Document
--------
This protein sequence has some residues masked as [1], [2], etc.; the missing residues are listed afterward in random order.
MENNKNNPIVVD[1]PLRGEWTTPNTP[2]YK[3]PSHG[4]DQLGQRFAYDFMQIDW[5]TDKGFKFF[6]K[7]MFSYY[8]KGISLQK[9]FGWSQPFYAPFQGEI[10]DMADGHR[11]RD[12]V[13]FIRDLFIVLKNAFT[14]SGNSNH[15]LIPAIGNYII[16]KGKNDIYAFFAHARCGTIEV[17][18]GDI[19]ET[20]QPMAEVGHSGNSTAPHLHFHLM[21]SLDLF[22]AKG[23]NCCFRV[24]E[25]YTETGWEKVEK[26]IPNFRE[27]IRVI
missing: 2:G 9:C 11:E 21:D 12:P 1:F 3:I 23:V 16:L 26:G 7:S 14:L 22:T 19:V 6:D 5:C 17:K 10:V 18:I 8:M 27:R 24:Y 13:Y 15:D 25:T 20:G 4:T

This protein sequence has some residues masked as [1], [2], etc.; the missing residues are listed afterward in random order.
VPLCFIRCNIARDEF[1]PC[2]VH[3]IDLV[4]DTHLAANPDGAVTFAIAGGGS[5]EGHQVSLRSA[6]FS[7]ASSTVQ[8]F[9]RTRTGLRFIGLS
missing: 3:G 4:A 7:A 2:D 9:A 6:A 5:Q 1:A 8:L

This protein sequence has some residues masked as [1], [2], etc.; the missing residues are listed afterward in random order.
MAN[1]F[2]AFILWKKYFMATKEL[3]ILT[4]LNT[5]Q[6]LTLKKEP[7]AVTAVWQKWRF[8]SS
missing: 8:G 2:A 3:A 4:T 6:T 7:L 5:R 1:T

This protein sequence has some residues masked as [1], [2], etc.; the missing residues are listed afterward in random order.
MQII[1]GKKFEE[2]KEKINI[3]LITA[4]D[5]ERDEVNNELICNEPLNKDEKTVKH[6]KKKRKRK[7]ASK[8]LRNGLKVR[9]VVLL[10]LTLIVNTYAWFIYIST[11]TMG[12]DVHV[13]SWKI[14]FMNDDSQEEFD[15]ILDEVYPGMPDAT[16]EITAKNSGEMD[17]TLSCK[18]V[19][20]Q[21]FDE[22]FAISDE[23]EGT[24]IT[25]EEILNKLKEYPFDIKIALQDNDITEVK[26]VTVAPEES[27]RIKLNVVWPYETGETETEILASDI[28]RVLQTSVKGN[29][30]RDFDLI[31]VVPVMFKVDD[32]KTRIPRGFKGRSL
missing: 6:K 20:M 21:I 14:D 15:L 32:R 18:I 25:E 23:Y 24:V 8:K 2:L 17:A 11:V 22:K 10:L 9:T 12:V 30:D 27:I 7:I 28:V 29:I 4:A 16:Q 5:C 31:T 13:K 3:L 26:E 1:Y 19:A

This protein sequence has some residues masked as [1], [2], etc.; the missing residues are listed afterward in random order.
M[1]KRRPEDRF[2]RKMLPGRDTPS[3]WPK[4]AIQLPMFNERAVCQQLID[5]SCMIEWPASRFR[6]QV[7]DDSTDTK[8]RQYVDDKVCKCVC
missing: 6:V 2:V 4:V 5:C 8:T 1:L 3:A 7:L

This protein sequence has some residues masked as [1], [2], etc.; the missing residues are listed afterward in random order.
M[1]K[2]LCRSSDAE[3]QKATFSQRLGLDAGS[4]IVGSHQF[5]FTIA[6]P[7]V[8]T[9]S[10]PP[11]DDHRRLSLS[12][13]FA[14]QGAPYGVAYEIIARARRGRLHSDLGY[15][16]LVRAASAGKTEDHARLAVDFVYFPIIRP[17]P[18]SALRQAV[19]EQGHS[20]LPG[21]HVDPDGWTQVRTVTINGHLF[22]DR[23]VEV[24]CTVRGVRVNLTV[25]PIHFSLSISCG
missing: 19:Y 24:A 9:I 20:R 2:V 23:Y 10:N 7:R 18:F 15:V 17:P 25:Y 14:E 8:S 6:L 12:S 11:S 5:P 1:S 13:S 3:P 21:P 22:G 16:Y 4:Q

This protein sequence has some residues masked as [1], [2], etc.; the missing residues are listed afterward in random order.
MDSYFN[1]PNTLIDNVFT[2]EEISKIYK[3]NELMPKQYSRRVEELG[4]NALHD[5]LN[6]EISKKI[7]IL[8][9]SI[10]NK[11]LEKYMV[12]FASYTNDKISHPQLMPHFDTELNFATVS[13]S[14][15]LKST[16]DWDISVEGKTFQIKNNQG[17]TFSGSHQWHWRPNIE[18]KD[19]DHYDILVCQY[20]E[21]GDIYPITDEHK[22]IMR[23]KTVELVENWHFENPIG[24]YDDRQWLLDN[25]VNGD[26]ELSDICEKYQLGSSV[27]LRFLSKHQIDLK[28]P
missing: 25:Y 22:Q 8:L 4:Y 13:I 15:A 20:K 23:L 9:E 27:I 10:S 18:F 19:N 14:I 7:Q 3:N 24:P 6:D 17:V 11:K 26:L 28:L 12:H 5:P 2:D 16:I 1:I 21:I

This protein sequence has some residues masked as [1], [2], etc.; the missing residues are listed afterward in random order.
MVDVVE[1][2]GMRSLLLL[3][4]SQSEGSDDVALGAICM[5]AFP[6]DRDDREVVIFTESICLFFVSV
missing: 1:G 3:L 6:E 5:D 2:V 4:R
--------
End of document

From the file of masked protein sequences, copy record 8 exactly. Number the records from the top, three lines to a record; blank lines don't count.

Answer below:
This protein sequence has some residues masked as [1], [2], etc.; the missing residues are listed afterward in random order.
MVDVVE[1][2]GMRSLLLL[3][4]SQSEGSDDVALGAICM[5]AFP[6]DRDDREVVIFTESICLFFVSV
missing: 1:G 3:L 6:E 5:D 2:V 4:R